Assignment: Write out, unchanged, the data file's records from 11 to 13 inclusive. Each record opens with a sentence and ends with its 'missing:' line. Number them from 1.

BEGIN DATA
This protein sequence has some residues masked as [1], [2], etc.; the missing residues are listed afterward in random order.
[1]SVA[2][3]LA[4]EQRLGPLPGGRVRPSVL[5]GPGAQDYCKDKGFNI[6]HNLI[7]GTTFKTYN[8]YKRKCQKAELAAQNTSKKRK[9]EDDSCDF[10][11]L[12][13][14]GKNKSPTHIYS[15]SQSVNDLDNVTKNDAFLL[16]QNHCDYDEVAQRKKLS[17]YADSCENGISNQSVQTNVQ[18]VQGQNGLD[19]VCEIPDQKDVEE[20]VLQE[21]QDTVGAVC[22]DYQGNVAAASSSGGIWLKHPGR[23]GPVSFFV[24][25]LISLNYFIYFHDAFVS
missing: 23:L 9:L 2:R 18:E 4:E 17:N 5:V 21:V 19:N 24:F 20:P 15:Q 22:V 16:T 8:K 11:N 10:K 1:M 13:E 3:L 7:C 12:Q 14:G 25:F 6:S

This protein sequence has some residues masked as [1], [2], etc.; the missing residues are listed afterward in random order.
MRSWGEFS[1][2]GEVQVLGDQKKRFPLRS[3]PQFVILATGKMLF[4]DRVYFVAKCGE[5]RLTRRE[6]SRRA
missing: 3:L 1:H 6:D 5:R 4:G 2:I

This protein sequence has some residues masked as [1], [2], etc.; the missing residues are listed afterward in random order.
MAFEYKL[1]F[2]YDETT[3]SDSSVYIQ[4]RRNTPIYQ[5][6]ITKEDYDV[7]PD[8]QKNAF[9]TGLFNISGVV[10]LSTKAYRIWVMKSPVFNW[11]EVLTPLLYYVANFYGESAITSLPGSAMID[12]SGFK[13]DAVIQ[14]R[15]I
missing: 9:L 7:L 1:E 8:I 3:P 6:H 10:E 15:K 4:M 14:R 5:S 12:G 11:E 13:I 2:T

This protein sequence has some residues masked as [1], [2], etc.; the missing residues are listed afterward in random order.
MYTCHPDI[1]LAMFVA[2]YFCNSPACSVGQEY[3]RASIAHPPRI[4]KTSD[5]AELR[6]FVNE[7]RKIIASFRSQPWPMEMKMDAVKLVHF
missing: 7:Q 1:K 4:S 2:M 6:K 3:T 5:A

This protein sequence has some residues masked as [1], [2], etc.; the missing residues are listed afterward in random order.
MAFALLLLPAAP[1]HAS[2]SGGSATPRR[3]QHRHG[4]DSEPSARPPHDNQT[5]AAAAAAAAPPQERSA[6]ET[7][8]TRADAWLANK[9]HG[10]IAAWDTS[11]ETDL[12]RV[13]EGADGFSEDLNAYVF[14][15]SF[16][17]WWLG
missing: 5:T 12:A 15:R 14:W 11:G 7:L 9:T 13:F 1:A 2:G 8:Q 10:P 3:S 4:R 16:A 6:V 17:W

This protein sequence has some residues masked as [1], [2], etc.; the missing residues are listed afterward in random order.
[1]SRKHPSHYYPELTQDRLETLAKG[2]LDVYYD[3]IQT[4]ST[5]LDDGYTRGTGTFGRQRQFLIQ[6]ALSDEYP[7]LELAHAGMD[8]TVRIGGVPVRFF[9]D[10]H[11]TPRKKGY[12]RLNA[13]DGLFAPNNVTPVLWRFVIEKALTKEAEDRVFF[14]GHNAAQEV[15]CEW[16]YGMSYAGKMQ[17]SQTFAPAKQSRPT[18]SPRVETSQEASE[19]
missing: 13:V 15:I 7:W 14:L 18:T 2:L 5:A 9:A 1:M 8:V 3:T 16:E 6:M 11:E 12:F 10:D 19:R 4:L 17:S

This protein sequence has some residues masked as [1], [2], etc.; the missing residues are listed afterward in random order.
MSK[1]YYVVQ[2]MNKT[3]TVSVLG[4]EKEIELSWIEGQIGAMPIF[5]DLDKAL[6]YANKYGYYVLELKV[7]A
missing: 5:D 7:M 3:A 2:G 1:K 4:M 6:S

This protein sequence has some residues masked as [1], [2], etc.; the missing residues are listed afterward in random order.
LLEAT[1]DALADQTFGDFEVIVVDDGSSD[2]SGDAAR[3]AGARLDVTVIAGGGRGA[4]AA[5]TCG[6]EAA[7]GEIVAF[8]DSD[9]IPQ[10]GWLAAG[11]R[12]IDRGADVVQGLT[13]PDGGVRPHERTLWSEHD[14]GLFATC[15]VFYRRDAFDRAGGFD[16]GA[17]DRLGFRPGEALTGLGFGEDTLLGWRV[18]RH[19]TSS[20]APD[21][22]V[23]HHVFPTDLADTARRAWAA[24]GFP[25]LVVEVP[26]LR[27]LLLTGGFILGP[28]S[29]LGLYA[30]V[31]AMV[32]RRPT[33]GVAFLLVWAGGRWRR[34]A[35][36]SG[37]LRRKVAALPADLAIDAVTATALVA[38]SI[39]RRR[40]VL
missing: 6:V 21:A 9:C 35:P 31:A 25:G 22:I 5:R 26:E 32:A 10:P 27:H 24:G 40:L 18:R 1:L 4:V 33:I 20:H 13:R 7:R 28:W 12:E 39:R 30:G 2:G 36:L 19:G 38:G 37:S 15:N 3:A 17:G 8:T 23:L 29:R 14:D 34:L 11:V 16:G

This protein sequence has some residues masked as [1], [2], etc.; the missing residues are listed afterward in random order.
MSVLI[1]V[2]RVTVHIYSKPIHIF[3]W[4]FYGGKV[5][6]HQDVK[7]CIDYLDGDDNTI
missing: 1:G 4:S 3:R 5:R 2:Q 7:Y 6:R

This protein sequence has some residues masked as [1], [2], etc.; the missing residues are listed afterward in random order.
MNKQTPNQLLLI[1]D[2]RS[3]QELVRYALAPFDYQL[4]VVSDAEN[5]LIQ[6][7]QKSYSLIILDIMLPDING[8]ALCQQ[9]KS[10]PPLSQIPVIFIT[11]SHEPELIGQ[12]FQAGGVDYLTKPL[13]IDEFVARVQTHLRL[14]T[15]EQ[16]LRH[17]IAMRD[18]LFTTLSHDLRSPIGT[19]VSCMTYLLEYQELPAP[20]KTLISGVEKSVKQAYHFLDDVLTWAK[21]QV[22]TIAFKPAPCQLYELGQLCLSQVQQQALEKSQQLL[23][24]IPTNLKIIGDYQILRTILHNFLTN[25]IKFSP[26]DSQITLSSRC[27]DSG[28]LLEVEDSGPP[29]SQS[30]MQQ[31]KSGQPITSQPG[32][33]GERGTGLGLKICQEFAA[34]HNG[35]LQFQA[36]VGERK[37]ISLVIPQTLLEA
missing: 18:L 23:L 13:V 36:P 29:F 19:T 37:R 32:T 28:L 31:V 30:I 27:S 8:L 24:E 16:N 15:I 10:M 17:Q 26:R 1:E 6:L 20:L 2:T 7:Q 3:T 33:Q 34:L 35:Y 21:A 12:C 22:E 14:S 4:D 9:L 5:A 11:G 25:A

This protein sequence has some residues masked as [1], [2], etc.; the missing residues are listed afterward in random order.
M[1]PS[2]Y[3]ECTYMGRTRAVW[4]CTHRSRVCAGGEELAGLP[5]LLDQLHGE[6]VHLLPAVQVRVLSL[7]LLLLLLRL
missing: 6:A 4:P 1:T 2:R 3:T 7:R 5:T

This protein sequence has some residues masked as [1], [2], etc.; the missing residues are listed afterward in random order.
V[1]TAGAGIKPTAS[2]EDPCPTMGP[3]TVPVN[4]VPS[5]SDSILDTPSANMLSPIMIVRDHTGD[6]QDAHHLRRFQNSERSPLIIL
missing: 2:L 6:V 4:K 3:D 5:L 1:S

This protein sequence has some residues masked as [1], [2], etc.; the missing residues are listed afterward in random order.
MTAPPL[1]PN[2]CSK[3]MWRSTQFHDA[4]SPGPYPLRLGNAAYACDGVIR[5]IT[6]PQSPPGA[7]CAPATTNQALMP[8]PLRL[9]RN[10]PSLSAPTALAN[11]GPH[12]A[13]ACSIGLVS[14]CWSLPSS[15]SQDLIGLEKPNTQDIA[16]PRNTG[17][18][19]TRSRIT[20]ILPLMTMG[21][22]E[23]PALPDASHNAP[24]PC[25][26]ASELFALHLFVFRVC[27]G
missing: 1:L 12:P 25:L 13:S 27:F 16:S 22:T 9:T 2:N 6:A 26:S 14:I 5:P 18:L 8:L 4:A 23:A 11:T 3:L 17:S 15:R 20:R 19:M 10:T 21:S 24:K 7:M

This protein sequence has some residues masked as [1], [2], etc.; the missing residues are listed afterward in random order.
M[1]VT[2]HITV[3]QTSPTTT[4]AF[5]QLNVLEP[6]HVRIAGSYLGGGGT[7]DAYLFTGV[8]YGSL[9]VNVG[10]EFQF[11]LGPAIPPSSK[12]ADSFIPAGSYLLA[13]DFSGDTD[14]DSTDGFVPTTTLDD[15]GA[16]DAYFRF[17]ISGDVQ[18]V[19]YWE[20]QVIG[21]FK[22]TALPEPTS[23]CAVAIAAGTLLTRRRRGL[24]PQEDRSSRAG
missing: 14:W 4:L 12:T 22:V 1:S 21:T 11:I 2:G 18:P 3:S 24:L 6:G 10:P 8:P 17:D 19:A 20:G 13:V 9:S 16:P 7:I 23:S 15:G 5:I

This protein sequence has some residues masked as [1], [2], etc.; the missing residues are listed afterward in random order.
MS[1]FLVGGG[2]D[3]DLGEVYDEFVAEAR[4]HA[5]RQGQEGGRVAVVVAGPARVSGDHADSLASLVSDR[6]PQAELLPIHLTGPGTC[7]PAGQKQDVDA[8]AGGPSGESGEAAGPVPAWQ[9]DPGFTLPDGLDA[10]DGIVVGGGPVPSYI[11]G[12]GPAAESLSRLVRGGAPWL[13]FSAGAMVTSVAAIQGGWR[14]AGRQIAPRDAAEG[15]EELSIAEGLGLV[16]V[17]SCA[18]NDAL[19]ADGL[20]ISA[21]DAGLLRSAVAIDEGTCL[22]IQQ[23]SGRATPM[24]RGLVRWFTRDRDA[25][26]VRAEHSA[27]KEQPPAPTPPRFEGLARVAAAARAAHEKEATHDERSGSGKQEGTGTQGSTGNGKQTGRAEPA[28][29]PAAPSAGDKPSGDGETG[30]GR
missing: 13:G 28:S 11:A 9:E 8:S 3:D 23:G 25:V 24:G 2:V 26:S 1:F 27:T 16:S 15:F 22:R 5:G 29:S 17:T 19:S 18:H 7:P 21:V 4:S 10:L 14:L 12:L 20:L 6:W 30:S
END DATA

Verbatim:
This protein sequence has some residues masked as [1], [2], etc.; the missing residues are listed afterward in random order.
M[1]PS[2]Y[3]ECTYMGRTRAVW[4]CTHRSRVCAGGEELAGLP[5]LLDQLHGE[6]VHLLPAVQVRVLSL[7]LLLLLLRL
missing: 6:A 4:P 1:T 2:R 3:T 7:R 5:T

This protein sequence has some residues masked as [1], [2], etc.; the missing residues are listed afterward in random order.
V[1]TAGAGIKPTAS[2]EDPCPTMGP[3]TVPVN[4]VPS[5]SDSILDTPSANMLSPIMIVRDHTGD[6]QDAHHLRRFQNSERSPLIIL
missing: 2:L 6:V 4:K 3:D 5:L 1:S

This protein sequence has some residues masked as [1], [2], etc.; the missing residues are listed afterward in random order.
MTAPPL[1]PN[2]CSK[3]MWRSTQFHDA[4]SPGPYPLRLGNAAYACDGVIR[5]IT[6]PQSPPGA[7]CAPATTNQALMP[8]PLRL[9]RN[10]PSLSAPTALAN[11]GPH[12]A[13]ACSIGLVS[14]CWSLPSS[15]SQDLIGLEKPNTQDIA[16]PRNTG[17][18][19]TRSRIT[20]ILPLMTMG[21][22]E[23]PALPDASHNAP[24]PC[25][26]ASELFALHLFVFRVC[27]G
missing: 1:L 12:P 25:L 13:S 27:F 16:S 22:T 9:T 2:N 6:A 26:S 14:I 5:P 18:L 8:L 4:A 23:A 11:T 3:L 17:S 15:R 20:R 19:M 10:T 21:S 24:K 7:M